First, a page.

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How do I avoid pitting when optically polishing 17-4PH stainless steel electroforming masters?



(-----) 2007

I am polishing optical electroforming masters. The masters are made of 17-4PH stainless steel. The master shape was machined and I need to bring it to an optical finish. I started sanding the parobolic shape with 600 grit sandpaper. Then I went to 1200 and then 1500 grit. After that I switch to 3.0 micron alumina powder. Next I go to 1.0 and then .3 micron. At 3.0, I don't see the pits, but when get into the 1.0, I start seeing what I call orange peel. When I look at it with magnification, I see an even amount of small pits covering the whole surface of the master. These pits create what looks like haze on my electroformed parts.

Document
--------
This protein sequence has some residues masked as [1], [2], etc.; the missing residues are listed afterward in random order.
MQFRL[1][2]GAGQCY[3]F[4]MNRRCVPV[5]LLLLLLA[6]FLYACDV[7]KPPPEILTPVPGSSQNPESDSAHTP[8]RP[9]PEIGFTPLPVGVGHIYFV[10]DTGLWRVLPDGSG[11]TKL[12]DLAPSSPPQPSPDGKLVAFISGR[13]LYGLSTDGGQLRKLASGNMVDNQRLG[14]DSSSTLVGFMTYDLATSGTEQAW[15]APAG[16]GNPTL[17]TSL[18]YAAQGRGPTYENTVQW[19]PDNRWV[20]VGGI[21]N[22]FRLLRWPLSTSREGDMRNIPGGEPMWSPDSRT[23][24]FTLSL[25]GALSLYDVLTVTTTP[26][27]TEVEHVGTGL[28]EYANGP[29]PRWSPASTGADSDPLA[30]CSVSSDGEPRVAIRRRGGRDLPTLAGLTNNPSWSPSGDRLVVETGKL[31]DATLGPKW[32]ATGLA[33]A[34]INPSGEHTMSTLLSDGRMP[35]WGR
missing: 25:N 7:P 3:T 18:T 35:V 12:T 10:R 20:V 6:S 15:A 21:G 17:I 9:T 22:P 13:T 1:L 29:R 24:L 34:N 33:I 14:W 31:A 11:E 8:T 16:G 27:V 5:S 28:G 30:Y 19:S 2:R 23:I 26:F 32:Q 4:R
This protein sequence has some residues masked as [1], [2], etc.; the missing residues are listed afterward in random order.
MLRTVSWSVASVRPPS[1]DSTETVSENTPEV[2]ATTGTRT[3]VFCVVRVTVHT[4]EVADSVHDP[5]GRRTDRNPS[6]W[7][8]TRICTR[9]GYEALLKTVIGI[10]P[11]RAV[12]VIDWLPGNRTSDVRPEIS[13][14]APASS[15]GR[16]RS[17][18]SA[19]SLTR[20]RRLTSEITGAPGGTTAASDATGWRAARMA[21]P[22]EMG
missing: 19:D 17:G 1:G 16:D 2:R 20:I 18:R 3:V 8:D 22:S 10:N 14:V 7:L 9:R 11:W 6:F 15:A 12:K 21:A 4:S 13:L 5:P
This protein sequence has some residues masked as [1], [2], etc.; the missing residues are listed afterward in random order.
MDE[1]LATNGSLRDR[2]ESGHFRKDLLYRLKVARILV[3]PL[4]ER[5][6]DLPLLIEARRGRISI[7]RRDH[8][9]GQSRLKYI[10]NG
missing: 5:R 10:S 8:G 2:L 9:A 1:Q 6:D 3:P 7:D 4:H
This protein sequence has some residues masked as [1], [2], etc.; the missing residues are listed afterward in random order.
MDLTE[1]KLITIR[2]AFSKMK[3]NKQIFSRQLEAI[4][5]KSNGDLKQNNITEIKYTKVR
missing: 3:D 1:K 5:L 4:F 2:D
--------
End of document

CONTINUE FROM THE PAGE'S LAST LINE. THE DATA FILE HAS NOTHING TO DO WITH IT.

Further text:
I think it may have something to do with the speed I rotate the master. Or could it be the amount of powder vs wetness? Or could it be bad metal? I have polished masters before and this problem is hit and miss.

Can anybody help me?

Kelly Pichel
Own electroforming shop - Aguanga, California, USA
^


2007

If this is not a constant problem, maybe its the material. Your polishing sequence looks fine. Try adding an additional intermediate step with 9 or 6 microns. Do not apply too much pressure and add enough lubricant.

Guillermo Marrufo
Monterrey, NL, Mexico
^


January 2, 2008

Your PAD is not longer the right want.
Change for a hardner (and new one at this stage) and add a coolant (ex water).

Jose Castellanos
- Minneapolis, MN, USA
^

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